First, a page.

Within the framework of Industry 4.0, the manufacturing lot size of 1 plays an important role, not least of all from the standpoint of Festo’s automation division. This mind-set should become established at an early point in time. Everything is aligned to the customer, and should of course nevertheless be economically efficient. Even if only a single product is involved which is only ordered once. This is why student interns and trainees at Festo are already being confronted with 3D printers, which make it possible for them to immediately print out self-developed ideas – if time permits. In this way, ideas are transformed into tangible workpieces in no time at all.
The known and the new are merging together
In addition to the requirement for corresponding equipment, the question also arises as to whether or not new job specifications are necessary, or if – and if so how – current job specifications can be appropriately adjusted. Festo doesn’t yet see the necessity for creating entirely new job specifications. To a much greater extent, current job specifications are being reflected upon and enhanced with additional topics and training – for example at the company’s own training factory directly in production. Furthermore, rotation of the trainees through the various departments during the course of their apprenticeships is already being adapted in certain vocations.
Trainers in training
Trainers need to prepare themselves proactively for 4.0 topics. In the final analysis they serve as multipliers for the trainees. This is what Festo calls “train the trainer”. An internal “4.0 Circle” has been organized in addition to these training offerings, for example, in which the trainers think about what will be possible, as well as relevant and feasible in the future. After all, not everything which is possible is also feasible, economically sensible and above all helpful where training is concerned. In any case, process competence is extremely important with regard to basic and further technical training. It will be imperative in the future, in order to be able to understand and master processes even where obscure technologies are concerned. Festo’s trainers are already preparing themselves and their trainees for this scenario. An important tool in this respect is a feedback and development system which ideally depicts the evolution of the competencies of each individual trainee.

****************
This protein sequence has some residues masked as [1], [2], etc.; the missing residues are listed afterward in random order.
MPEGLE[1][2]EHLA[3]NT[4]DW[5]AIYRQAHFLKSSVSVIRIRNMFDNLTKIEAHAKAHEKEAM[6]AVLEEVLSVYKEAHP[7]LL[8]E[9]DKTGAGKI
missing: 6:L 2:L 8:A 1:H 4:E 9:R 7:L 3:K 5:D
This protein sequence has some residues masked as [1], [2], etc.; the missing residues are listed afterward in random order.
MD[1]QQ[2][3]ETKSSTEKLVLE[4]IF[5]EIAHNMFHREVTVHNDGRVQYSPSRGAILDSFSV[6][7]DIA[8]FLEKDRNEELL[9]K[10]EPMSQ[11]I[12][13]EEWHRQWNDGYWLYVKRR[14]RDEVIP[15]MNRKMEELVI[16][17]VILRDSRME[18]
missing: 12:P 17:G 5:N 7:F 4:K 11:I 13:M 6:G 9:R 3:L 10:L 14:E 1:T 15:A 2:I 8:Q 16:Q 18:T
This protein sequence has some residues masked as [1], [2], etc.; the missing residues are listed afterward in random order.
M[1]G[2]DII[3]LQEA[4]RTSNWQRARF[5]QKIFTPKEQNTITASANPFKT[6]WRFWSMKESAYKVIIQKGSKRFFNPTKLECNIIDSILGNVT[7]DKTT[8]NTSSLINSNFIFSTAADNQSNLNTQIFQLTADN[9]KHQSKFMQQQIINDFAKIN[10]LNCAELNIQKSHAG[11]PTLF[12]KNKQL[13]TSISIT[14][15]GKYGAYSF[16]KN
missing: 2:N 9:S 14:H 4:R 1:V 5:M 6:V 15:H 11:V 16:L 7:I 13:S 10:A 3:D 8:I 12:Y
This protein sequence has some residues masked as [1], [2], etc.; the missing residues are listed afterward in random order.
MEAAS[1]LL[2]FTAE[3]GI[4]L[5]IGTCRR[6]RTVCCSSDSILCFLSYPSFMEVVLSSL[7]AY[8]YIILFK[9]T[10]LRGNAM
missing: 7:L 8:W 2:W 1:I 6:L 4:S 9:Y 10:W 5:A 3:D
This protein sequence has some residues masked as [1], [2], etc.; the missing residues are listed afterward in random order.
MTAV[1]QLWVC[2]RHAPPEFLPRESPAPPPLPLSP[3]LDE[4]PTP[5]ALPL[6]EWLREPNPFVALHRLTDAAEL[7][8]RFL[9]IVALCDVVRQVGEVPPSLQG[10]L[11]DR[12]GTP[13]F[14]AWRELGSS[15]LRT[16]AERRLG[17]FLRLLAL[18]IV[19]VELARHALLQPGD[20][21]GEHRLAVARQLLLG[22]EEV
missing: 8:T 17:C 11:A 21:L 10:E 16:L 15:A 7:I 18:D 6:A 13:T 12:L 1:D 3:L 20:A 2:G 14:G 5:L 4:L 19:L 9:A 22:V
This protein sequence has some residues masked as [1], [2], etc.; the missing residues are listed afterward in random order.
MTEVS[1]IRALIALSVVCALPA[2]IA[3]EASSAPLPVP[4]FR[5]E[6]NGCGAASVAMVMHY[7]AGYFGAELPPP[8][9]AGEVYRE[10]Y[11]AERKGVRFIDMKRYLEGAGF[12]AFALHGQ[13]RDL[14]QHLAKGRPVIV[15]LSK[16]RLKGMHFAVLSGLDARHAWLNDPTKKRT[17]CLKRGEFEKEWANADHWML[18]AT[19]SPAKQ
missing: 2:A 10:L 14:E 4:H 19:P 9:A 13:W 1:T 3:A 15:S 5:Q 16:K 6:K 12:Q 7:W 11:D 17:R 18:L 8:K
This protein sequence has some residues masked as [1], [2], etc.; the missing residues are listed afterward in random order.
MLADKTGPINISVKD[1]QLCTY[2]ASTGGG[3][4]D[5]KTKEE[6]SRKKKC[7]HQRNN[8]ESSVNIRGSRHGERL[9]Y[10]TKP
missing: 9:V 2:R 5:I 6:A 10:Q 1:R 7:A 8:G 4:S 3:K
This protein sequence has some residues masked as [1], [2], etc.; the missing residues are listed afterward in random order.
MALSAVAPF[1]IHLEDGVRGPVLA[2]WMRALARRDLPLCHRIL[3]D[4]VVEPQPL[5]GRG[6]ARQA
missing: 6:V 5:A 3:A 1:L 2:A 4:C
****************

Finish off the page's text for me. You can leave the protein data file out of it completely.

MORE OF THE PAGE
Industry 4.0 – is it everything or nothing at all?
Technological further development has been around since time immemorial, and presumably there will be no cut-off date after which everything changes. To a much greater degree it’s a gradual process – and we’re in the middle of it now. These are exciting times for trainers and human resources managers. Tomorrow’s skilled personnel will have to know more, have more skills and be prepared for far-reaching change. It will still be important to develop the technical fundamentals, but this will be accompanied by new content, as well as new teaching and learning media. But in this regard the question needs to be asked as to whether or not the new media will solve all of the problems, and whether or not the “brain’s structure” / neurological development will progress at the same pace. After all, the human being and his receptive capacity are subject to limitation.
It all depends on the mix
On old saying may help to explain things: it’s the right mix that counts. Retaining that which has proven its worth and creating the new, which translates into: continuing to use the “old” methods while integrating new technologies may make good sense in some areas. But new methods are necessary for the new content in other areas. And to this extent, differ entiation will be made between “learning something new and new learning” by trainers and trainees in the future. Making conscious use of the more or less “new” technical possibilities will hopefully allow us to avoid the implementation of ground-level traffic lights.